• Fn3Pt
  • Arvalis
  • innoplant
  • semae

Arion hortensis & Deroceras reticulatum




  • Causal agent


Slugs belong to the phylum Mollusc (Gastropoda family) and their composition – over 85% water – makes them highly vulnerable to dessication in their environment. The behaviour of slugs is mainly nocturnal and is closely linked to the climatic conditions, mainly temperature and relative humidity.


Two main species of slugs are responsible for damage to potato tubers: the black slug and the grey slug.


The black slug, Arion hortensis (photos 1 and 2) measures 3 to 4 cm; it is blue- black in colour with an orange yellow ventral face, and the mucus is colourless. The body sides are dark and the tentacles, reddish. It preferably lives deep down in the soil and moves at a rate of 2 to 3 metres during a night. It can lay up to 150 to 300 eggs, mainly between spring and summer. It lives for between 12 and 18 months.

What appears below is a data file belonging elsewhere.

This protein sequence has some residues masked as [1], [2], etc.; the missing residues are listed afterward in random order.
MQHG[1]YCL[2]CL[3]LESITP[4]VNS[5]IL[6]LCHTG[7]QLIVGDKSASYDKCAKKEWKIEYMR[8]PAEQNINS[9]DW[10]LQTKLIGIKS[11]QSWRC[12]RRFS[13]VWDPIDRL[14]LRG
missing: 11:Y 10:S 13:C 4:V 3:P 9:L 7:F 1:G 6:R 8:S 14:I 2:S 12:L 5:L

The grey slug, Deroceras reticulatum (photo 3), whose size ranges from 4 to 5 cm, is beige-grey in colour with reticulations in the form of elongated brown spots. Its mucus is milky white in colour. It preferably lives on the soil surface, and so covers greater distances (up to 7 metres during a night). The grey slug lays 300 to 400 eggs and very often produces two generations a year, in spring and in autumn.


  • Significance


Many cultivated crops may be attacked by slugs: rape, straw cereals, maize, beetroot and also the potato.

Last change : 11/21/19
Figure 1
Limace noire
Figure 2
Figure 3